Gentleness

HandssmHe was a mountain of a man, a construction worker hardened by heavy labor in all sorts of weather. Though he was young his face was lined by sun, wind and cold. His arms were the size of most people’s legs. And I remember his hands. They were huge and rough and strong. The first time I shook his hand I wasn’t sure I’d ever get mine back. But what I remember most about him is the day I visited him and his wife after the birth of their first child, a baby girl. The lines in his face were woven in a beautiful smile, and he held that tiny infant in those great hands with a remarkable gentleness, as if his newborn daughter was made of thin glass.

Check out different translations of Galatians 5 and you’ll discover that the next-to-last fruit of the Spirit bears different names – gentleness, humility and meekness to name just a few. That’s because the original Greek word, prautes, doesn’t easily translate into English. The problem with translating prautes as humility or meekness is that those words sometime connote weakness in English, but prautes is anything but weak. Instead it connotes an inner strength that responds to an unkind word with grace. Gentleness is the action of power under control. My friend, the construction worker, is a great illustration of gentleness that comes from real strength.

Our gentleness (or lack of gentleness) is best seen in our reaction to others, especially when they offend us or test our patience. Do we use our power to strike back, giving pain for pain? Or do we use our power to extend gentle words and actions in the face of hardship? The deeper question is, “Am I trying to control my power or am I submitting my power to the Spirit?” The spiritual fruit of gentleness grows in proportion to the grace we’re given to submit our power to God’s Spirit. So what can we do to grow in that grace?

Perhaps the best place to start is by choosing to be gentle with yourself. If you’re like most people you live with a deep sense of guilt and shame when you’ve responded poorly to the bad behavior of others. Your inner critic’s voice gets loud, “You are such a bad person. I can’t believe you did or said those things. Can’t you control yourself? What kind of rotten (parent, boss, spouse, friend, Christian, etc) are you?” Sound familiar? It’s a voice we all know. Talk back to that voice! Tell it to pipe down and then tell yourself the truth, that you’re a beloved, forgiven child of God who isn’t perfect.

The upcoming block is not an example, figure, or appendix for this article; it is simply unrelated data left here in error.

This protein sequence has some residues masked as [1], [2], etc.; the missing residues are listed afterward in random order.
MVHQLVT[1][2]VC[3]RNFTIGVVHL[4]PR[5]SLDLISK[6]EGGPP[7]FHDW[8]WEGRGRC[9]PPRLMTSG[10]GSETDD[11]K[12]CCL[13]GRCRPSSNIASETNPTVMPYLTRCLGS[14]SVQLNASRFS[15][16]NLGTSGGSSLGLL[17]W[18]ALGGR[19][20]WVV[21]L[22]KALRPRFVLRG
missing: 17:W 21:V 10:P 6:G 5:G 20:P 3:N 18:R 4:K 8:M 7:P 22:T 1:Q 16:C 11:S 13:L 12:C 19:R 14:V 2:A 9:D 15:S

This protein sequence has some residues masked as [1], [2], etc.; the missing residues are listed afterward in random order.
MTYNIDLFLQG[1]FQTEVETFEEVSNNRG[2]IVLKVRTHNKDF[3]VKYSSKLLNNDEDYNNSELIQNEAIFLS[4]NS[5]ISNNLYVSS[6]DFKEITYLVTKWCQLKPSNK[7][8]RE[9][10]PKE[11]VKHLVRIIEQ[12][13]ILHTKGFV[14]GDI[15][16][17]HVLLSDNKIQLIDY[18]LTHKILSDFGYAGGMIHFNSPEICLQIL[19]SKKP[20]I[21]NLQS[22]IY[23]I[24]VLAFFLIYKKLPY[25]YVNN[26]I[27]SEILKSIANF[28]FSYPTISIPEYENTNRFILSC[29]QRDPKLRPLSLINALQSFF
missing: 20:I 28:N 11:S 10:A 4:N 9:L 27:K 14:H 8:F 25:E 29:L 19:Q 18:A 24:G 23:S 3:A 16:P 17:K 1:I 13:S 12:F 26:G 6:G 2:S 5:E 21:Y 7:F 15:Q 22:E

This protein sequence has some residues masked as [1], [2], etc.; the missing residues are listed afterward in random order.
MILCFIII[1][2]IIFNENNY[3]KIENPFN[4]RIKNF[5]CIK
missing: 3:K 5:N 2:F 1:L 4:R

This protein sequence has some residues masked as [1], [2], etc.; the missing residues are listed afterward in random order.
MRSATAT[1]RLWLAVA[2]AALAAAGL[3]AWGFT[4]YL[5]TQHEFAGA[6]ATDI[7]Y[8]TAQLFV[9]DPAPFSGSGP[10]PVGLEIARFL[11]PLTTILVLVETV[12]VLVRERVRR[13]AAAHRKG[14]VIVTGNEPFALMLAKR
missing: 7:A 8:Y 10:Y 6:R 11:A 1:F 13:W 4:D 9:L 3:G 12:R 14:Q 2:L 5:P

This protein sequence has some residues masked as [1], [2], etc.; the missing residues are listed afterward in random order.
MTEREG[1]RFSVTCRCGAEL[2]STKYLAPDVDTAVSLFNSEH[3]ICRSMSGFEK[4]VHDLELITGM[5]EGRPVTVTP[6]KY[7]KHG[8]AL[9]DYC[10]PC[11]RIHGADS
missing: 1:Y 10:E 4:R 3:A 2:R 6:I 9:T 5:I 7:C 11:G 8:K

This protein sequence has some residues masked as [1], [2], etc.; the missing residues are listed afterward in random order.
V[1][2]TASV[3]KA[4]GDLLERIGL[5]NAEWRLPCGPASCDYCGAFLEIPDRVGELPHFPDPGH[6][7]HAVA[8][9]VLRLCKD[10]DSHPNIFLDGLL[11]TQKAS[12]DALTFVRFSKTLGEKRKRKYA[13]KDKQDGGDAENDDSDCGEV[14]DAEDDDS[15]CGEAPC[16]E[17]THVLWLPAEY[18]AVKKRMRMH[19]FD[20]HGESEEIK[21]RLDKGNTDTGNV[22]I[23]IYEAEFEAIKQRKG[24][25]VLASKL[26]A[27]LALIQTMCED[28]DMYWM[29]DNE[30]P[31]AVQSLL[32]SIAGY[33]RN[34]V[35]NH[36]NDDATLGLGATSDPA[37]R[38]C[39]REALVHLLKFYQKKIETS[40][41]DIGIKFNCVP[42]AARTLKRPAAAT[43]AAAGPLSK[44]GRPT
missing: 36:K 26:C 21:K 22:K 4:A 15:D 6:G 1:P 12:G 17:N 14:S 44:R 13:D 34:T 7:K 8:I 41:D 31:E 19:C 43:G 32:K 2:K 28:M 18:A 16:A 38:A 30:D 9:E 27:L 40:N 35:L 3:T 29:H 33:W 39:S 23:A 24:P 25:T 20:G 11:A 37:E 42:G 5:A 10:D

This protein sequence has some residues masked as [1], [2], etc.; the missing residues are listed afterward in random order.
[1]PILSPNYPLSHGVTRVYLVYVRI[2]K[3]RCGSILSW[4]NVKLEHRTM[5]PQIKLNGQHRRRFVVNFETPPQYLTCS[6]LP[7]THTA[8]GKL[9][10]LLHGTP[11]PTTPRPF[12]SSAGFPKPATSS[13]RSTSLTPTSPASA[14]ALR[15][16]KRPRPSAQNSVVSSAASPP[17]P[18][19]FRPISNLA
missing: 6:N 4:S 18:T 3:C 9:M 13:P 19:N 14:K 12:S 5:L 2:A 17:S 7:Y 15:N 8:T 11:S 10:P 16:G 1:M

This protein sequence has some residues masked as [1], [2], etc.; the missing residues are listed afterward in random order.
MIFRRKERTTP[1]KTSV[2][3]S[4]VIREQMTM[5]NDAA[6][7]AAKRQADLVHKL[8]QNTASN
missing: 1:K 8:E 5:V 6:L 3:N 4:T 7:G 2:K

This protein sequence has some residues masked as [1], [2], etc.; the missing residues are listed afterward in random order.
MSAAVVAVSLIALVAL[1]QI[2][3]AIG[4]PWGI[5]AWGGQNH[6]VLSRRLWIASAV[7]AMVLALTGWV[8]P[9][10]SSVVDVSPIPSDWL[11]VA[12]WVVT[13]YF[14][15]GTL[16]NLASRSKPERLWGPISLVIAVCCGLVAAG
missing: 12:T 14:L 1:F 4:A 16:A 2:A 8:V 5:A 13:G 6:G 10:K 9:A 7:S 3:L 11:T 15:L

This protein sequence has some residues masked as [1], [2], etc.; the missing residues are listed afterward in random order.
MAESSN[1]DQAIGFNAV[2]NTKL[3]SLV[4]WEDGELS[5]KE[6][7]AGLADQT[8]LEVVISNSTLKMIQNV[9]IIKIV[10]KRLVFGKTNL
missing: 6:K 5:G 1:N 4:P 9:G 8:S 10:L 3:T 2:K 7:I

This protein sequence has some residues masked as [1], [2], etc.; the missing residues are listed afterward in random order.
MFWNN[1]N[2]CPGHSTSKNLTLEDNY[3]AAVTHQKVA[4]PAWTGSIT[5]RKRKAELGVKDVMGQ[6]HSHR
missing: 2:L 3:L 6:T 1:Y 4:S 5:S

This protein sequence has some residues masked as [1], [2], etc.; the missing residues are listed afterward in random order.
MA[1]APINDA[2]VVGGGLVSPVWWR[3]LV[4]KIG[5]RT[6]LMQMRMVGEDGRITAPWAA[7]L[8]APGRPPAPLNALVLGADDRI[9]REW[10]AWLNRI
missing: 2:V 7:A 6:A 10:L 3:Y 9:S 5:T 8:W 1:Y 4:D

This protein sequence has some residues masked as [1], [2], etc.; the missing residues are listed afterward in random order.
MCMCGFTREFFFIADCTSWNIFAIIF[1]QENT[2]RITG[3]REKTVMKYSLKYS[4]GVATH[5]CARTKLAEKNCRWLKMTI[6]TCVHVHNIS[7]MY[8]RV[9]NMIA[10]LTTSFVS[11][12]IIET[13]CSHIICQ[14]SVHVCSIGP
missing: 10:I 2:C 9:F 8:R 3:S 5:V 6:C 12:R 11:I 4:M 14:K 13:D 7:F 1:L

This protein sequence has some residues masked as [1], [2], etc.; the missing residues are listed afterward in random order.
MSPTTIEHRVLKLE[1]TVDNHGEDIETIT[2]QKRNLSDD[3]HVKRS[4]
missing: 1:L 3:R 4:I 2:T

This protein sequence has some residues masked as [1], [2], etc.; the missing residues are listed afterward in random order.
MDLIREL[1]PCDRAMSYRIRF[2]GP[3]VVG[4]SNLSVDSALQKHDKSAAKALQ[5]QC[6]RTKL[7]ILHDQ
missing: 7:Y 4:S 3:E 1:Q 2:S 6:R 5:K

And then practice gentleness. The next time someone speaks an unkind word or acts in an offensive way surrender your power to the Spirit, put a smile on your face and respond with grace. You won’t get it right every time, but over time you’ll find God’s grace meeting you in the moment and growing your capacity for gentleness. And remember, you’re always held in the strong hands of the One who proclaims you to be a beloved, forgiven child of God.

What helps you to respond with gentleness and grace in difficult moments?

Jeff Marian is lead pastor at Prince of Peace Lutheran Church in Burnsville, MN.

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  • Ken Walter

    To respond with gentleness takes for me, remembering that person is indicating hurt, suffering, pain etc. and to take time to come back gently with compassion, empathy and patience. This has a strong presence in Al-anon groups, in learning about co-dependence sickness and moving to interdependence. Even after 15 years of Al-anon I often miss this target of desired behavior, especially with those closest to me. Then I look at my own dysfunctional blame and self deprecation, and sometimes recover by remembering Jesus took those sins away and I am a loved and forgiven child of God.

    • Elaine Lord

      Thank you Mr.Walter. I needed your message just now and am again reminded that no matter what is happening, God still loves us unconditionally. What. A sense of gentle peace He brings to our brokenness..